offering more analysis on what observers are calling me hyper politicized reaction to the drama in Washington and on the Republican 2024 campaign

trail we'll find that on your CNN app well worth a read.

This is CONNECT THE WORLD with me Becky Anderson live from our Middle East Broadcasting headquarters here in Abu Dhabi. Still ahead, closing a multi-

national deal, what Australia is buying from the U.S. and getting from the UK and why that is sparking outrage in China.


ANDERSON: And as feared the death toll in Malawi rises after a relentless and record breaking cyclone devastates parts of southern Africa.


ANDERSON: China is leveling scathing criticism at a nuclear submarine deal revealed at what is known as the AUKUS meeting in California. AUKUS, the

Australian, U.S. and British leaders announcing Australia or buy new U.S. nuclear powered submarines to counter China's growing influence in the Indo

Pacific region.

Beijing today accused those countries of going down to "wrong and dangerous road". The deal calls for American subs to arrive in Australia in the early

2030s. Australia will eventually build its own submarines using American technology and British design.

Well, it's been a busy week also with regard Beijing, there a big political gathering of Communist Party officials wrapped up. China has played the

role of Middle East mediator while building stronger ties with international prior Russia. And taking some swipes at the U.S. CNN's Selina

Wang takes a look at what has been a very busy time for Beijing.


SELINA WANG, CNN CORRESPONDENT (voice over): Chinese leader Xi Jinping vows to build the country's military into a great wall of steel. In his first

speech of his unprecedented third term as president, with the biggest applause from the rubber-stamp Parliament came after Xi repeated the pledge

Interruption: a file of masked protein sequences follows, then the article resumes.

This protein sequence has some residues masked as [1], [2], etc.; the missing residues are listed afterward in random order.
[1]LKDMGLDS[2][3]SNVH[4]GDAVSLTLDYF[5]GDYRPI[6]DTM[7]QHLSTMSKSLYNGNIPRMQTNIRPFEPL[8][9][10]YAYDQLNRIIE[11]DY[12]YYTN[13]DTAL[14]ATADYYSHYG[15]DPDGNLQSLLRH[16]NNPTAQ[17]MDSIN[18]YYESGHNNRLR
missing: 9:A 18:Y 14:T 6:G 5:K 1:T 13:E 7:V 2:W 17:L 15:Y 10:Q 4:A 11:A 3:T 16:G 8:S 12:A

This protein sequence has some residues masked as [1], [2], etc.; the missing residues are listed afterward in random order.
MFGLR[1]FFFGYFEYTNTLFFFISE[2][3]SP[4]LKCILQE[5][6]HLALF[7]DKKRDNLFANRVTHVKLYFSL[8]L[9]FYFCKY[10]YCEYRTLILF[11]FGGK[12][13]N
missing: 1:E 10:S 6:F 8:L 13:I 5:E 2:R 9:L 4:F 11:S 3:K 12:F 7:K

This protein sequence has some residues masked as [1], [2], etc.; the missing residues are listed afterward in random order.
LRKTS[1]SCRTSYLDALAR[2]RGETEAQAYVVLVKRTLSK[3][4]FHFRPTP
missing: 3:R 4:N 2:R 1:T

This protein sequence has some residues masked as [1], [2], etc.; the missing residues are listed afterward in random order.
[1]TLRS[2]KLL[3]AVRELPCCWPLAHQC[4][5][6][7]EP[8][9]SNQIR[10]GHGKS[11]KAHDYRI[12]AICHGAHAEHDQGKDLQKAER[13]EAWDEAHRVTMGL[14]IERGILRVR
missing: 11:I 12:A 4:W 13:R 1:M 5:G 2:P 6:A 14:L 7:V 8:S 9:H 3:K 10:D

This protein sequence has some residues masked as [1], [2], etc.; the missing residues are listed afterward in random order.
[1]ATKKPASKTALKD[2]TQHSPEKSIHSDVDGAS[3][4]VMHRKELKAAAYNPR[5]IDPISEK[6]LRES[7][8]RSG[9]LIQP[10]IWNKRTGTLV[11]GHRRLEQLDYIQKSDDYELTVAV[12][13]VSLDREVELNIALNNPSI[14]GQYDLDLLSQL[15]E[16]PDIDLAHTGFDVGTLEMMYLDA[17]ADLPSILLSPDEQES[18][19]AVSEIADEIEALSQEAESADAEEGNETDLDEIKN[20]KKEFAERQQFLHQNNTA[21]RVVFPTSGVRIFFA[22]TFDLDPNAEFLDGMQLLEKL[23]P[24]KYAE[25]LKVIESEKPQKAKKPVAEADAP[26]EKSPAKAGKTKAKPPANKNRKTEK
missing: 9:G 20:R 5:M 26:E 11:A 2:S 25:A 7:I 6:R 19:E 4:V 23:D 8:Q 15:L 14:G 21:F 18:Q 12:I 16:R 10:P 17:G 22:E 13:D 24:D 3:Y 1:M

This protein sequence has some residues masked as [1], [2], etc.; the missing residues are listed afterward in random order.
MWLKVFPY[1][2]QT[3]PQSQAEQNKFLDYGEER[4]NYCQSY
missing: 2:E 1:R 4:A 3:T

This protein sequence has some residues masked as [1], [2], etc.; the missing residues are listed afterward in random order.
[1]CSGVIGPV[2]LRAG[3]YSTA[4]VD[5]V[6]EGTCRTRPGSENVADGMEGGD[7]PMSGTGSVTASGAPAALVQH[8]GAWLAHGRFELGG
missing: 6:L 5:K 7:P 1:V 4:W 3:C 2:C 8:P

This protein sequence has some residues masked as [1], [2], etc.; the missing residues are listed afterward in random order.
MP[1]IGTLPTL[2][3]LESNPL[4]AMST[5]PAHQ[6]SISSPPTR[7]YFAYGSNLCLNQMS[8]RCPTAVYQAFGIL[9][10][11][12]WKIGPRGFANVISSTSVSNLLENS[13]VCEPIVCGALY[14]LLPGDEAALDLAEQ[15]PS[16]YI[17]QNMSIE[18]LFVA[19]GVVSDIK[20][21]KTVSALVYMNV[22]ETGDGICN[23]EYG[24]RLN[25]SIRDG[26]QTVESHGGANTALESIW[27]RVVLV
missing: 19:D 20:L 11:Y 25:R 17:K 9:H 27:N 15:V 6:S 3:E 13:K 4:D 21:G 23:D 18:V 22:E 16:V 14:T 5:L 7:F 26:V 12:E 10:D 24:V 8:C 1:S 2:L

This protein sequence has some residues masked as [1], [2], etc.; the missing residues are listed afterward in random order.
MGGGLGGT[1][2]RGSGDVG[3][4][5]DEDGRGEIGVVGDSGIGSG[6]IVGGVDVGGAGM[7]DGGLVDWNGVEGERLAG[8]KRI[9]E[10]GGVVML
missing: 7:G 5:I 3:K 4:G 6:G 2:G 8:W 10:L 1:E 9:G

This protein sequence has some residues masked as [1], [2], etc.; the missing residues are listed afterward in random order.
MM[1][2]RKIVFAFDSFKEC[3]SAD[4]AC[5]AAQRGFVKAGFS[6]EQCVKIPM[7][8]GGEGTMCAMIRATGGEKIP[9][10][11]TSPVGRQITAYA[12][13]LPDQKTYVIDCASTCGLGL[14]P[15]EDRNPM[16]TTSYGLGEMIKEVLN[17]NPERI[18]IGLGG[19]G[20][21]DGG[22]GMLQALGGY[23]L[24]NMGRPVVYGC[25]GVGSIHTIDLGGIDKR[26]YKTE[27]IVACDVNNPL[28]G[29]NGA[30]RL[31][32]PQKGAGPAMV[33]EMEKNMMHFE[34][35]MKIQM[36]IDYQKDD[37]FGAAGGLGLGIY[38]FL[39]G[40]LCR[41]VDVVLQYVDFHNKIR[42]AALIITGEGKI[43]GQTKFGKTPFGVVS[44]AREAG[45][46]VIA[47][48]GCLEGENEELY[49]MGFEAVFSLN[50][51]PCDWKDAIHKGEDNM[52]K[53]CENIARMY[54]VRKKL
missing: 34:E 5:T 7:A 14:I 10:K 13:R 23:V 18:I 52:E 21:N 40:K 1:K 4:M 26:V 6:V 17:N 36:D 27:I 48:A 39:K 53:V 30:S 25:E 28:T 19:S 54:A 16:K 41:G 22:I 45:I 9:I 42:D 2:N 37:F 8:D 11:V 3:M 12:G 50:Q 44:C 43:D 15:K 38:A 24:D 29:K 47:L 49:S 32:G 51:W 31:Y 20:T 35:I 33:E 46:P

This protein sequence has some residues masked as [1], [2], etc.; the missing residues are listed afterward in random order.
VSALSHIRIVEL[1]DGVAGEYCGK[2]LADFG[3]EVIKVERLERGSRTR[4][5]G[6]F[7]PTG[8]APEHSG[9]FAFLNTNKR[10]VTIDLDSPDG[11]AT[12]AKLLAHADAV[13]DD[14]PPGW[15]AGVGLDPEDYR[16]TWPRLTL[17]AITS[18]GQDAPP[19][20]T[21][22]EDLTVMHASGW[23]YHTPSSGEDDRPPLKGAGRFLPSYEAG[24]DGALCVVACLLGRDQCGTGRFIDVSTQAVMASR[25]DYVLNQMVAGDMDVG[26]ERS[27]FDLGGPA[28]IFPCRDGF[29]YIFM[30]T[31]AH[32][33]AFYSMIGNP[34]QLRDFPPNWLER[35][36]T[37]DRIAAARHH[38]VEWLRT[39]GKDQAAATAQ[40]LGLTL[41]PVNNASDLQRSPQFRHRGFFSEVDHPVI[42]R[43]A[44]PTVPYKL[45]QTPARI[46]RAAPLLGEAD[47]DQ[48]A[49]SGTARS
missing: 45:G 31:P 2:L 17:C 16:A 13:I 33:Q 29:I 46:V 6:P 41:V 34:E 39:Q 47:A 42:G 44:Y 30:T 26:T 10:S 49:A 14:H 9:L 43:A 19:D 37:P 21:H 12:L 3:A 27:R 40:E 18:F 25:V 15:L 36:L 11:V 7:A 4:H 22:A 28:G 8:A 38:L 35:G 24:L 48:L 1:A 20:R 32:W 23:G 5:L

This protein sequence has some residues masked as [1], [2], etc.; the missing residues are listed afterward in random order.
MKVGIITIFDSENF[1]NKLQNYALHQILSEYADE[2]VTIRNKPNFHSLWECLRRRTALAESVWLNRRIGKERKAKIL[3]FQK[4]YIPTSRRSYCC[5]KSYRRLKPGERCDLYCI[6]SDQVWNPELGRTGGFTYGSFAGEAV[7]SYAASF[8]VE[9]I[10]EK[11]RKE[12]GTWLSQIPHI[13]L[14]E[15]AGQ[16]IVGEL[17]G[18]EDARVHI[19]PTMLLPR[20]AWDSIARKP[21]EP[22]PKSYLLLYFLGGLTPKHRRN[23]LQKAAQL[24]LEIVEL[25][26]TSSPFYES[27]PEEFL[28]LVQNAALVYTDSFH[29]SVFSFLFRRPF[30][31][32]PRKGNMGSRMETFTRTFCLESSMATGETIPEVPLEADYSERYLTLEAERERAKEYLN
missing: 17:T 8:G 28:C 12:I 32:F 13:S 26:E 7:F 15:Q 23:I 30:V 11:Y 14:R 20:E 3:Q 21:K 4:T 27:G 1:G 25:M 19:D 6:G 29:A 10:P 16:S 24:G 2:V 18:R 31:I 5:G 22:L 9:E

to reunite Taiwan with the Motherland.

It marks the end of a week-long political meeting that saw Xi further consolidate his power and drive home how China needs to fortify itself

against America's campaign to contain the country. Less than a day after his speech, U.S. President Joe Biden hosting British and Australian leaders

to discuss details of the new ARCUS Defense Pact that seen as a bid to counter China in the Pacific.

China's new Foreign Minister Qin Gang has accused Washington of plotting an Asia Pacific version of NATO and called America's China's strategy a

reckless gamble. But Li Qiang tried striking a more conciliatory tone in his first press conference as Premier, China's number two official.

Li said U.S. and China decoupling is hype, pointing out that trade between the two countries reached a record high last year. One of Xi's most trusted

proteges Li is the former Shanghai party boss that oversaw the city's brutal two-month COVID lockdown last spring.


He tried downplaying Beijing's crackdown on tech and private businesses, calling on officials to support private sector growth. But Li steps into

premiership with a tough road ahead. The economy still battered after three years of tough COVID restrictions, U.S. sanctions and deteriorating

diplomatic relations with the West.

But China's economic and political powers are growing elsewhere. Beijing hosted talks between Saudi Arabia and Iran that led to a break through, the

two nations agreed to bury the hatchet and restore ties. It's a geopolitical wind amid growing concerns about Beijing's deepening ties with

Russia and refusal to call the conflict in Ukraine an invasion.

ALFRED WU, ASSOCIATE PROFESSOR, LEE KUAN YEW SCHOOL OF PUBLIC POLICY: Xi Jinping make it very clear that he wants to restore China's position; China

will play a leadership law in the international arena. I will say that Xi Jinping tried to learn from Putin to consolidate his power. So, he sees

Russia and also Putin leadership as a lower model. Their relationship is too deep.

WANG (voice over): But Beijing is trying to use that relationship to build the narrative that Xi Jinping is a global problem solver, one who calls the

shots at home and abroad. Selina Wang, CNN, Beijing.